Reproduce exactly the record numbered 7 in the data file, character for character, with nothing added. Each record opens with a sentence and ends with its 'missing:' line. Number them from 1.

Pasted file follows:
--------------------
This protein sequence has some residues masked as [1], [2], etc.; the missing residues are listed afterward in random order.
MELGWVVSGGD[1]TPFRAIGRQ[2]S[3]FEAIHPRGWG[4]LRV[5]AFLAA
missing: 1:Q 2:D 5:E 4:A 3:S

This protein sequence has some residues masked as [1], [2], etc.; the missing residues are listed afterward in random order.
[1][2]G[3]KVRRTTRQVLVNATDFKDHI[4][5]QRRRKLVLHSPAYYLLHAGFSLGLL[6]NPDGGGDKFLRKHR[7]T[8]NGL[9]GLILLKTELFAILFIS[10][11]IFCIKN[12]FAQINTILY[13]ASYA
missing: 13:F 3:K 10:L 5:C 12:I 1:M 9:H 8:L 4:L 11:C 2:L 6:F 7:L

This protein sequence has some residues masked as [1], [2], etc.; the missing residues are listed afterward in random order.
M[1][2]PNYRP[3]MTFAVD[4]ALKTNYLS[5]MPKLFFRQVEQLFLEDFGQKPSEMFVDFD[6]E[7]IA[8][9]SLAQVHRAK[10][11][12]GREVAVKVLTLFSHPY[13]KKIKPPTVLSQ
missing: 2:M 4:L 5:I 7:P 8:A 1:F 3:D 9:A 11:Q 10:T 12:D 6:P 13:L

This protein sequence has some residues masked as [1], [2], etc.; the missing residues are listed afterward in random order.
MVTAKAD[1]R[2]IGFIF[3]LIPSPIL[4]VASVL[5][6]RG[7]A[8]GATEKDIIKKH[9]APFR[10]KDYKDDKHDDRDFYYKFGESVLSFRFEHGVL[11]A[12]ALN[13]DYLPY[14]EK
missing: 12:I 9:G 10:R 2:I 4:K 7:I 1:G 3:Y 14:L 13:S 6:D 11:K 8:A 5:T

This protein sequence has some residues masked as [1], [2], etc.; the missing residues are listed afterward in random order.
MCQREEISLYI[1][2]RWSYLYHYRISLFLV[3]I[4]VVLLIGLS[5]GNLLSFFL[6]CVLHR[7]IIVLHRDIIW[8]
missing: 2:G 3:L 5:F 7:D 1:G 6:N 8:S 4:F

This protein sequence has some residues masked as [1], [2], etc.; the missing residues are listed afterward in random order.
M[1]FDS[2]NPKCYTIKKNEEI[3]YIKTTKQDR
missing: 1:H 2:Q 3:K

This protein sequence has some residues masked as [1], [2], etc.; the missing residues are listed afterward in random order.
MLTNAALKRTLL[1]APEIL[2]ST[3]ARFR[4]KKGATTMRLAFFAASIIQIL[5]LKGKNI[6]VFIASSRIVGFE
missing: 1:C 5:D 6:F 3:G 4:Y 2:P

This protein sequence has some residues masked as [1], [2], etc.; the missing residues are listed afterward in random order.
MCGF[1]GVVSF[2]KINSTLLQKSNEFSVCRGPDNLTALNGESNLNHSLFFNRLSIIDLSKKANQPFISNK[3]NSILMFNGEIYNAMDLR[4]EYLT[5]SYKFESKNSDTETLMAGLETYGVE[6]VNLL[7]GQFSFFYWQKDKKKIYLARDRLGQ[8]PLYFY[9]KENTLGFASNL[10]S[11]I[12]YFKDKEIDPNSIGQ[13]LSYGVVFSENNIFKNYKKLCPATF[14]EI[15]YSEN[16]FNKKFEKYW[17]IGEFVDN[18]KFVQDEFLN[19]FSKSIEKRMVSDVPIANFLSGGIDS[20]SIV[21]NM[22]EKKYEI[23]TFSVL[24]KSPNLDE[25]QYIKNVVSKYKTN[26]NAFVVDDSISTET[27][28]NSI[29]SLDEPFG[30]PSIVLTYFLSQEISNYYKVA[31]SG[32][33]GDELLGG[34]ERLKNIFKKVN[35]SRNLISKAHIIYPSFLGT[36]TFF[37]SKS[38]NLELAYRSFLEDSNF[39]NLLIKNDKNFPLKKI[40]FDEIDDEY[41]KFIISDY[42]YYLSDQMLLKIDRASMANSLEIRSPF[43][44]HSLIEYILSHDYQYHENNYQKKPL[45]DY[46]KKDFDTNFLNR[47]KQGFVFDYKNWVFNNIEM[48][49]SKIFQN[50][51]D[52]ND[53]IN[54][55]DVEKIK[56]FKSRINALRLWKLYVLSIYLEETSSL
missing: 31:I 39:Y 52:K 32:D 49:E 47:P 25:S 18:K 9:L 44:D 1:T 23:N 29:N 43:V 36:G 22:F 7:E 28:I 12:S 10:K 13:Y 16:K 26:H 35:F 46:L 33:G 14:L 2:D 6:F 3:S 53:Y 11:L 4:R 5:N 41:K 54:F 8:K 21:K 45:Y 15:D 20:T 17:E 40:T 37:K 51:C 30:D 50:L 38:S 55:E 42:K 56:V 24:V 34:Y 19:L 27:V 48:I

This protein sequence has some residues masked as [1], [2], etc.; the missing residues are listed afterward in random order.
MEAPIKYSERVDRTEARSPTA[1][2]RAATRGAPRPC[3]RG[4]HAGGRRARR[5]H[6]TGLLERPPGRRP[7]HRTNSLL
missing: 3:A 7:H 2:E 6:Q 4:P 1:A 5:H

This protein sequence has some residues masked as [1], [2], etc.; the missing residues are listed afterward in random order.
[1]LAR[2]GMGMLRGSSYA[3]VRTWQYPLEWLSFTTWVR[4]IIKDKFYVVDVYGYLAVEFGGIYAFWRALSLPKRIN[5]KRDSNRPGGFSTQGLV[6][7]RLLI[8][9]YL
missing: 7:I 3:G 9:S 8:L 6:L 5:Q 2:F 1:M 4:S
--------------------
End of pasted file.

This protein sequence has some residues masked as [1], [2], etc.; the missing residues are listed afterward in random order.
MLTNAALKRTLL[1]APEIL[2]ST[3]ARFR[4]KKGATTMRLAFFAASIIQIL[5]LKGKNI[6]VFIASSRIVGFE
missing: 1:C 5:D 6:F 3:G 4:Y 2:P